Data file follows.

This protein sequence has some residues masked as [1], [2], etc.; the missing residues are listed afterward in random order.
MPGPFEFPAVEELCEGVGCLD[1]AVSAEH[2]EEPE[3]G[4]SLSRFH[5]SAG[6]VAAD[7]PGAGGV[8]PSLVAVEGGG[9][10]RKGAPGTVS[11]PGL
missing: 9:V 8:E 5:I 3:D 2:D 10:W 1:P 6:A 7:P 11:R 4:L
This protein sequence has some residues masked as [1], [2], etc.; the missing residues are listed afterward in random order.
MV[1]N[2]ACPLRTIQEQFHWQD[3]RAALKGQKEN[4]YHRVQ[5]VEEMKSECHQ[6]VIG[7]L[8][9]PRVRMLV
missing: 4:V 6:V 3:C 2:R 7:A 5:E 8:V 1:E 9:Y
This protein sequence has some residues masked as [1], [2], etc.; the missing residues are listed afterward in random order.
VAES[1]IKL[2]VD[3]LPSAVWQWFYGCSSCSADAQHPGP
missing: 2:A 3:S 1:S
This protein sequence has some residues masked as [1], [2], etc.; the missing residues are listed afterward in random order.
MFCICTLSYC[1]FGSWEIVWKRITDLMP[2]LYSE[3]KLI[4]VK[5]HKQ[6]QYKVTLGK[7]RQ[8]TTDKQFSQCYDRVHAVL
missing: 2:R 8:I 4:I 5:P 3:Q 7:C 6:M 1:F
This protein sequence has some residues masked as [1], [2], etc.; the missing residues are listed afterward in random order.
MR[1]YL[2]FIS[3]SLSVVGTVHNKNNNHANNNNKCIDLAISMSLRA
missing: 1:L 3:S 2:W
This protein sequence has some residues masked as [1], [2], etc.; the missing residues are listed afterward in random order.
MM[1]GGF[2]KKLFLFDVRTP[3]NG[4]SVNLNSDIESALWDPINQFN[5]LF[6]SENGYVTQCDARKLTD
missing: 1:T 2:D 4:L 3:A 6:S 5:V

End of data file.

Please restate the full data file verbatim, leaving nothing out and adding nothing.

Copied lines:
This protein sequence has some residues masked as [1], [2], etc.; the missing residues are listed afterward in random order.
MPGPFEFPAVEELCEGVGCLD[1]AVSAEH[2]EEPE[3]G[4]SLSRFH[5]SAG[6]VAAD[7]PGAGGV[8]PSLVAVEGGG[9][10]RKGAPGTVS[11]PGL
missing: 9:V 8:E 5:I 3:D 2:D 10:W 1:P 6:A 7:P 11:R 4:L
This protein sequence has some residues masked as [1], [2], etc.; the missing residues are listed afterward in random order.
MV[1]N[2]ACPLRTIQEQFHWQD[3]RAALKGQKEN[4]YHRVQ[5]VEEMKSECHQ[6]VIG[7]L[8][9]PRVRMLV
missing: 4:V 6:V 3:C 2:R 7:A 5:E 8:V 1:E 9:Y
This protein sequence has some residues masked as [1], [2], etc.; the missing residues are listed afterward in random order.
VAES[1]IKL[2]VD[3]LPSAVWQWFYGCSSCSADAQHPGP
missing: 2:A 3:S 1:S
This protein sequence has some residues masked as [1], [2], etc.; the missing residues are listed afterward in random order.
MFCICTLSYC[1]FGSWEIVWKRITDLMP[2]LYSE[3]KLI[4]VK[5]HKQ[6]QYKVTLGK[7]RQ[8]TTDKQFSQCYDRVHAVL
missing: 2:R 8:I 4:I 5:P 3:Q 7:C 6:M 1:F
This protein sequence has some residues masked as [1], [2], etc.; the missing residues are listed afterward in random order.
MR[1]YL[2]FIS[3]SLSVVGTVHNKNNNHANNNNKCIDLAISMSLRA
missing: 1:L 3:S 2:W
This protein sequence has some residues masked as [1], [2], etc.; the missing residues are listed afterward in random order.
MM[1]GGF[2]KKLFLFDVRTP[3]NG[4]SVNLNSDIESALWDPINQFN[5]LF[6]SENGYVTQCDARKLTD
missing: 1:T 2:D 4:L 3:A 6:S 5:V